Despite a tough childhood, Villaraigosa has shown that Latinos go far beyond a stigma and that they can change the course of national politics.
In a country where being Latino has always been a kind of condemnation, people like Antonio Ramón Villaraigosa are a light in the shadows.
Originally from the neighborhood of Boyle Heights in the east of Los Angeles, Villaraigosa (born Antonio Villar), emerged from poverty and life as a "gang member", to be a graduate in history at UCLA.
Having worked as a volunteer in the movement of agricultural workers, Villaraigosa began his political life as a representative of the United Teachers Los Angeles, from where he began his network of contacts that would lead him to the presidency of the Los Angeles chapter of the American Civil Liberties Union and the American Federation of Government Employees.
With an ethical reform as a promise, Villaraigosa was elected for four years to the California State Assembly in 1994. But it was in 2005, when he became the first mayor of Hispanic origin since 1872 in Los Angeles, by 58.7% of the votes.
From his position as Mayor, Villaraigosa promoted an ethical reform within the city commissions, gained control of the Los Angeles Unified School District for the prevention of gangs and earned his reputation as a national Democrat leader under the title of The Latino Power.
At the beginning of April 2006, he actively participated in the marches of undocumented immigrants that counted on the participation of up to 500,000 protesters who requested the amnesty and their legal stay in the United States.
Just weeks after the beginning of Donald Trump's "reign of terror", Villaraigosa didn’t stay idle. On the contrary, he has decided to start his political campaign to become California’s first Hispanic governor, which, according to his own words, "will be the most forceful electoral coup against President Donald Trump," as Univisión reported.
After completing his term as mayor in 2013, this leader has transformed immigration issues into his electoral slogan, promising to ensure the rights of immigrants, extending the declaration of sanctuary status in rejection of the operations of the Immigration and Customs Service (ICE) in California.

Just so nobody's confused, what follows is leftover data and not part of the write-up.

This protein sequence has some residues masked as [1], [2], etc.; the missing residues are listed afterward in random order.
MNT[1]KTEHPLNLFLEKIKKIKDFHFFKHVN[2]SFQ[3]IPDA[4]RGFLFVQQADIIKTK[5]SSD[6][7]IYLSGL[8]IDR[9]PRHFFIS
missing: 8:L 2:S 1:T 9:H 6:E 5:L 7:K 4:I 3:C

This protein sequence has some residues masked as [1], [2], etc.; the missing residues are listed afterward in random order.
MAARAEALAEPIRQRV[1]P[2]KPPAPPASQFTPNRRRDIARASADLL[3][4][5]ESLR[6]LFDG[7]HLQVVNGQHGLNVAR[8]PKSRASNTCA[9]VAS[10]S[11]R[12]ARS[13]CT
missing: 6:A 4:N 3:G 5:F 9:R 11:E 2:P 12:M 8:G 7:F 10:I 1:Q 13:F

"I announced my campaign for the governor's office on the California-Mexico border, delivering water to the undocumented people who are crossing, trying to contrast the Trump campaign that spoke about walls, punishing the Mexican, the undocumented; accusing them of being criminals," Villaraigosa told Univisión.
"Instead of putting a wall we should extend our hand as a bridge to those immigrants," he added.
His run for the governorship of California is intended to succeed Jerry Brown, and the primary elections will be held on June 5. According to current surveys, this Latino of Mexican descent ranks second, behind the former mayor of San Francisco and also Democrat, Gavin Newsom.
Although the percentage difference between the two candidates is 9 points, this democrat representation has displaced the Republican representatives in the state, who have only 9% approval each.
"What many people have told me is 'what better way to confront President Trump, who punishes the Mexican and the immigrant, than to choose a governor with the surname Villaraigosa,'" the former mayor said during his interview.
"I want to be the governor that unites in these times, who doesn’t divide as Trump has," he said. "My candidacy represents the aspirations of a community that is key to society, which represents 40% of the state. We are not invisible; we are workers, contributors to the wealth of this state."
According to the local media, The Sacramento Bee, Villaraigosa's career is not only admirable but also "deeply liberal", having established legislation to increase taxes on the rich, creating measures to expand Medi-Cal to poor children and establishing the Healthy Families Program that offered medical coverage to children without health insurance.
In the same way, Villaraigosa increased arms control and has proposed the evaluation of economic strategies to improve medical coverage throughout the state.
Also, his campaign has focused on the economy and the middle class, referring to the economic disparity of the state, ensuring that, “Travel a few miles from Brentwood to Boyle Heights or a long distance from Hillsborough to Huron, and you will see that there are actually ‘two Californias’ – one largely white and wealthy, the other largely Latino and poor,”
Finally, and in a column written by himself for La Opinion, Villaraigosa has assured that California is a state of Resistance against the Trump administration, not only from the struggle for its status as a sanctuary city but as a civic example of immigrant incorporation to social life and local economic development.
"The term 'Sanctuary' has been considered something negative, like a dirty word, by Donald Trump and the Republicans, but the police officers don’t agree with the negative way in which the term has been used," the former mayor wrote. "On the contrary, they know that these approaches keep communities safe."
Villaraigosa went on to explain that cities like Los Angeles - where two-thirds of the population come from Latin America, Asia, and Africa - are the epicenter of immigrants and undocumented civilians, and yet, during his eight years as mayor of Los Angeles, "the violent and gang-related crime decreased by 50%, thanks to the help of everyone, including immigrants."